Mortality among organic dairy calves to be reduced
An alliance of six organic farmers, two industrial partners and scientists from Aarhus University is set to develop new methods for the housing and management of calves to reduce the high mortality rate in organic cattle herds.
Far too many organic calves during their first weeks of life. They have a higher mortality rate than conventional calves, partly because they suffer more from diarrhoea during first weeks of life. A team of scientists from Aarhus University in Foulum will try to identify the causes and in collaboration with six farmers and two industrial partners develop new methods and recommendations so that more calf lives can be saved.
- The high calf mortality is a major challenge, or perhaps even a threat to the organic dairy producers’ reputation, says Jan Tind Sørensen, who is Section Manager Professor at Aarhus University in Foulum. He is the leader of the new research project ViOrCa, which has just been granted two million Danish kroner from the Green Development and Demonstration Programme. The industrial partners are SEGES and Calvex.
- Organic milk accounts for a third of all milk sales, and one of the reasons so many consumers are willing to pay a premium price for organic milk is because they expect a high animal welfare. The high calf mortality can challenge the positive perception of the organic production, even though welfare is much more than just the mortality rate," he points out.
More organically reared calves die
The high mortality rate for calves reared in organic dairy herds is documented by SEGES. On an annual basis 9.4 per cent of calves in organic dairy herds die in the first six months compared with 8.2 per cent for conventional practices. When looking at the first 30 days only, the difference is even more pronounced, namely 5.7 per cent compared with 4.7 per cent for the conventional herds.
- We do not know for sure what the cause of this is, but results fra a Masters’ student dissertation comparingconventional and organic herds showed more diarrhoea in organic herds. We will therefore focus on three areas where special regulations apply to organic practices and where these practices may influence the incidence of diarrhoea, explains Jan Tind Sørensen.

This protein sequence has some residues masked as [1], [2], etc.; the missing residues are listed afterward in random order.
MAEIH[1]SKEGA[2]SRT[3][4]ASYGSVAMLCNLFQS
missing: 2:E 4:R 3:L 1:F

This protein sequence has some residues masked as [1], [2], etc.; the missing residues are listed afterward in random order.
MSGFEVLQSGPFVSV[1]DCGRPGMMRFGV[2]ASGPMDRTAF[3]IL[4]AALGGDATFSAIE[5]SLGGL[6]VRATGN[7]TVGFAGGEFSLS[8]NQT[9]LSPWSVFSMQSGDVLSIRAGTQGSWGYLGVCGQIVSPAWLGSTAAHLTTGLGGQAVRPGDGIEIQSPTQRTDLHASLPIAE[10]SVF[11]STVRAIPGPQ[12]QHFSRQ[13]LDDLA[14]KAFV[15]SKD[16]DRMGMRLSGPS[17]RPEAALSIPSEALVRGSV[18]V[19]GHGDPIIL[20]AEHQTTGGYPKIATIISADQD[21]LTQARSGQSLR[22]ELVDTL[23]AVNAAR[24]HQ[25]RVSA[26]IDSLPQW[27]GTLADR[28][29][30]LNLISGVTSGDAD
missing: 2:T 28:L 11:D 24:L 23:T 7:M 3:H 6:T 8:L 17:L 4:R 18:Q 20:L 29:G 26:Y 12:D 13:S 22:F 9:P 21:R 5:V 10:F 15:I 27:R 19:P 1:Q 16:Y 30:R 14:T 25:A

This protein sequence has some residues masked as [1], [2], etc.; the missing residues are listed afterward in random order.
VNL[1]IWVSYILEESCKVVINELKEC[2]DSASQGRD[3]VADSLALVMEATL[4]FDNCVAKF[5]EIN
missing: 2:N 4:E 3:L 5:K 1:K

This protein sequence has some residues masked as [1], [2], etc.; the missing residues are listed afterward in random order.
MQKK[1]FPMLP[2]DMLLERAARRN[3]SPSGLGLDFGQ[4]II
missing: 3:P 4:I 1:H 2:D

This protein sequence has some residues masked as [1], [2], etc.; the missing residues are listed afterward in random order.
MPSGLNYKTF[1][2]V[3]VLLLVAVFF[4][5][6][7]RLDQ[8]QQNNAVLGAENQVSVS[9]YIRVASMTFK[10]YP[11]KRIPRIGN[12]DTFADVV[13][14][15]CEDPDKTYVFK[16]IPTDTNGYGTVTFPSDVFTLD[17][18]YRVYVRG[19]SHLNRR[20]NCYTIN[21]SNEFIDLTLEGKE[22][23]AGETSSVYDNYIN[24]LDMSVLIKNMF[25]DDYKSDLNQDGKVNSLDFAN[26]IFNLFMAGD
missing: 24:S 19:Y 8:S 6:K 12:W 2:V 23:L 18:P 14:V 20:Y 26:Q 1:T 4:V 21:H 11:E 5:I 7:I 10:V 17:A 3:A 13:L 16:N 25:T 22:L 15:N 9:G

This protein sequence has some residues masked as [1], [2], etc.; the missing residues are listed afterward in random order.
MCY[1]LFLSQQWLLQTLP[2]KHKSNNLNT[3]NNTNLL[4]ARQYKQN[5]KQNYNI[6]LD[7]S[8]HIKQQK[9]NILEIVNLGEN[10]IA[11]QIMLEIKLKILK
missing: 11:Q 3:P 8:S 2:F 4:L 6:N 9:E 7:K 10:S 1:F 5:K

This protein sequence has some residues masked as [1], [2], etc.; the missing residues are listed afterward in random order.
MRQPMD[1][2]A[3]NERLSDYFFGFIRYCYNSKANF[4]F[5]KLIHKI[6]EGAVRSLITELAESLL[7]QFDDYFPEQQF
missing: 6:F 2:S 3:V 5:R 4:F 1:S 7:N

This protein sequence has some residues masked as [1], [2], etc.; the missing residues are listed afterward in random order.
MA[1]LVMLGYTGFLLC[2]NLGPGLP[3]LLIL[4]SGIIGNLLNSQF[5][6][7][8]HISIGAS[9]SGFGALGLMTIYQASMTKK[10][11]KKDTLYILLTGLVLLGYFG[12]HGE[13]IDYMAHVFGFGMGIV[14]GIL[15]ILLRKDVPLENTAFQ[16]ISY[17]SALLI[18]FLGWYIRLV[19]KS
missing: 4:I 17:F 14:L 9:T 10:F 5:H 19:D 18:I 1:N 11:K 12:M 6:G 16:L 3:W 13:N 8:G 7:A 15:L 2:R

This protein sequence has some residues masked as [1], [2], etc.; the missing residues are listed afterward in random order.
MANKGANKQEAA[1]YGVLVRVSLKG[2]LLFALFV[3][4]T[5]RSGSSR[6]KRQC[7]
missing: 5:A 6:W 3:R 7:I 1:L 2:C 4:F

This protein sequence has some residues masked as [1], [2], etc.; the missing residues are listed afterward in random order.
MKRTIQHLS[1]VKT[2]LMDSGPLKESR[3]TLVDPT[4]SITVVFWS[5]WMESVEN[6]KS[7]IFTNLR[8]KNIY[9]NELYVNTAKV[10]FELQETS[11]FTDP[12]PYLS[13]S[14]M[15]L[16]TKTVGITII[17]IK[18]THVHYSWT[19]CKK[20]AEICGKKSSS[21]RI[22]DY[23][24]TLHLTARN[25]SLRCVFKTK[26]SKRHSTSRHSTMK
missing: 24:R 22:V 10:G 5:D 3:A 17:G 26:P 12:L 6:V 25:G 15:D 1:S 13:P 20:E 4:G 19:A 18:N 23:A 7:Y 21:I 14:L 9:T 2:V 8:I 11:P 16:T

The organic calves stay with their mothers for the first 24 hours, they are grouped with other calves when they are one week old and they are fed cow’s milk for the first 13 weeks – these rulesaiming at providing good for calf welfare, but may also cause diarrhoea if management practices are not adjusted to the conditions.
Experiments in six herds
Scientists and farmers will over the next two years examine whether the infection pressure will become less if (a) the organic calves are given a supplement of colostrum in their first few hours of life from cows with a very good immune status, (b) calves are penned in twos rather than in large groups and (c) pasteurisation of the cow’s milk fed to organic calves can improve milk hygiene so significantly that problems with diarrhoea can be reduced.
- I think that milk hygiene and group housing play a major role in the high incidence of diarrhoea, but the fact that the calf stays with its mother for longer may also be a contributing factor, says Jan Tind Sørensen.
- It can put you into a false sense of security that you have seen the cow and calf together and have seen the calf drinking at some time or other. But this is not a guarantee that it has received sufficient colostrum within the first six hours where the concentration of antibodies in the milk is the highest – and if the calf does not get its colostrum, its immune system may be compromised, he explains.
A solution to that problem might be to freeze colostrum from cows with a good immune status and to give each calf the high-standard thawed colostrum in its first few hours of life.
The six herds that are included in the project are the subject of experimental tests in all three areas, and the effect on the incidence of diarrhoea, respiratory infections and mortality rate will be measuredcontinuously monitored. After two years, the project will lead to new recommendations for housing, milk hygiene and colostrum supplementation in organic herds.
The ViOrCa project is part of the Organic RDD 2.2 programme, which is coordinated by ICROFS
(International Centre for Research in Organic Food Systems).
The project is funded via the Green Development and Demonstration Programme under the Ministry of Environment and Food.
Section manager and professor Jan Tind Sørensen
Department of Animal Science